Actually it wasn't his birthday. But it was a huge party 
down in Sicily to celebrate the work of 
Mike Westbrook - and Kenny Mathieson flew down 
with him. In the first part of our two-part feature 
Britain's most innovative Big Band leader discusses 
structure, collaborating with Kate, and the 
notorious Smith's Hotel chord. 

I T i s meltingly hot and sticky in the elevated open-air courtyard of the Terrazza CSIL in the heart of old Catania. Even at 10pm, the heat generated by the baking Sicilian sun hangs heavy in the air, punctuated by the whine of one of the scooters which we endemic to the city.

Heat is being generated at an equally scaring level from the stage, however, where twenty musicians are pouring their hearts and their lungs into Mike Westbrook's powerful and widely varied music. They do so for three long, unforgettable nights, opening with his delightful and imaginative Big Band Rossini, and moving on to a jam-packed survey of his writing, from Citadel/Room 315 (1975), The Cortege (1979) and The Westbrook Blake (1980) through to world premiere live Peformances of two new pieces.

It is perhaps ironic that we have to travel to Sicily to hear this incredible tribute to a great British jazz composer, but it would be unfair to castigate British promotors for not putting him on in similar fashion. Westbrook is of course a European figure anyway, but the rationale for the Festival organised by the remarkable Associazione Catania Jazz goes far beyond any simple "things are so much better in Italy" reasoning. This is a literal labour of love on the part of Pompeo Benincasa and Marcello Leanza, and to prove the point, admission to the gigs is free!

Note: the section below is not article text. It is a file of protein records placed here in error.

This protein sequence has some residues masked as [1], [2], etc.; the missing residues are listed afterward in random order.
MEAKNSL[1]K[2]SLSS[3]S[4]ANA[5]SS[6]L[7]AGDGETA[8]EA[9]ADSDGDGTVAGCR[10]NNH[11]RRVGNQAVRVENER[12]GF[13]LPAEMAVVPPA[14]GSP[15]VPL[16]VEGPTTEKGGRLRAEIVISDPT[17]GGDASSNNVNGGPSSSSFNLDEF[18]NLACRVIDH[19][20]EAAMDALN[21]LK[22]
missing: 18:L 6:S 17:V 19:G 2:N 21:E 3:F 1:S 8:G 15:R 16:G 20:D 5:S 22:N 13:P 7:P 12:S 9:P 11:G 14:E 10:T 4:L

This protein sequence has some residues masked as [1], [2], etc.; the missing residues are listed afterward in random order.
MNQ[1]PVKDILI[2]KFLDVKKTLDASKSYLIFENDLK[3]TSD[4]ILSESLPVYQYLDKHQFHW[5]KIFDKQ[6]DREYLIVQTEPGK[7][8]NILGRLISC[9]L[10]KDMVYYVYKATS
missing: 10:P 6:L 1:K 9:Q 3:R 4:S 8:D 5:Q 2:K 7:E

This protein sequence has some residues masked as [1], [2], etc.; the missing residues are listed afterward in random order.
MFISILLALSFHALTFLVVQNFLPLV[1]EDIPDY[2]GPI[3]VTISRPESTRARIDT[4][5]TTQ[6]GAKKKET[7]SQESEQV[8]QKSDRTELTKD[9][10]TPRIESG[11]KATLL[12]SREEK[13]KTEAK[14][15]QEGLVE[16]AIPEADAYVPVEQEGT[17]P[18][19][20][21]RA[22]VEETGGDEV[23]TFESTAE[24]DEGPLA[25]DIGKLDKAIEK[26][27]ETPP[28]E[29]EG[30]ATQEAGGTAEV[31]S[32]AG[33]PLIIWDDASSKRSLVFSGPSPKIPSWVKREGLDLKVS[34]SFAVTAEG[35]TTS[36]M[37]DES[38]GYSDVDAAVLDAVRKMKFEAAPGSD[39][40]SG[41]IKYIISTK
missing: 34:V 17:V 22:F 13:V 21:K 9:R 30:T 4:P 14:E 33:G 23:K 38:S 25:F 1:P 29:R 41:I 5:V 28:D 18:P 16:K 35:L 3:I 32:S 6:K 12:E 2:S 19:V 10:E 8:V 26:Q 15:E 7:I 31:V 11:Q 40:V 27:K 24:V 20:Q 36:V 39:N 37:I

This being Sicily, it was not an entirely smooth ride - the venue had to be changed at the last minute, and an unexpected thunderstorm on Saturday afternoon threatened the crucial gig that night, which featured both the new works. In the end, though, it was a triumph for Catania jazz and for Mike Westbrook and his musicians, and he's rightly forgiven fortrying to cram too much into each programme, an understandable compulsion in the circumstances. For Mike, of course, it still wasn't quite enough time ....

T H E N I G H T before the Festival is Alan Barnes' birthday, and a large chunk of the band repair to a local bar to celebrate, a final unwinding before the serious work starts. There, Mike talks, still with a slight edge of incredulity in his voice, about the miracle of such a Festival being offered to him, in a city he has played - with the brass band six years ago - only once in his life. Kate quietly divulges that he has been close to tears on occasion thinking about it, and has been rising daily at 4.30am for weeks, and working through until 8 or 9 PM preparing the music.

"That first visit went down terribly well," Mike recalled, "We even managed to include a Sicilian song from The Ass, and they eventually had to get the police to gently intervene to bring the concert to a conclusion. Most importantly, though, we made friends with Pompeo and Marcello, and they suggested that we do a three-day festival last year, and asked me what I wanted to do, and as usual when asked that question, I said I would like to work with the orchestra. They were a little crestfallen, since it was about three times the budget they had, but they worked away at it, and phoned a few months ago and said okay, we have the money, what do you want to do? They are marvellous people - they do it all very much for the music.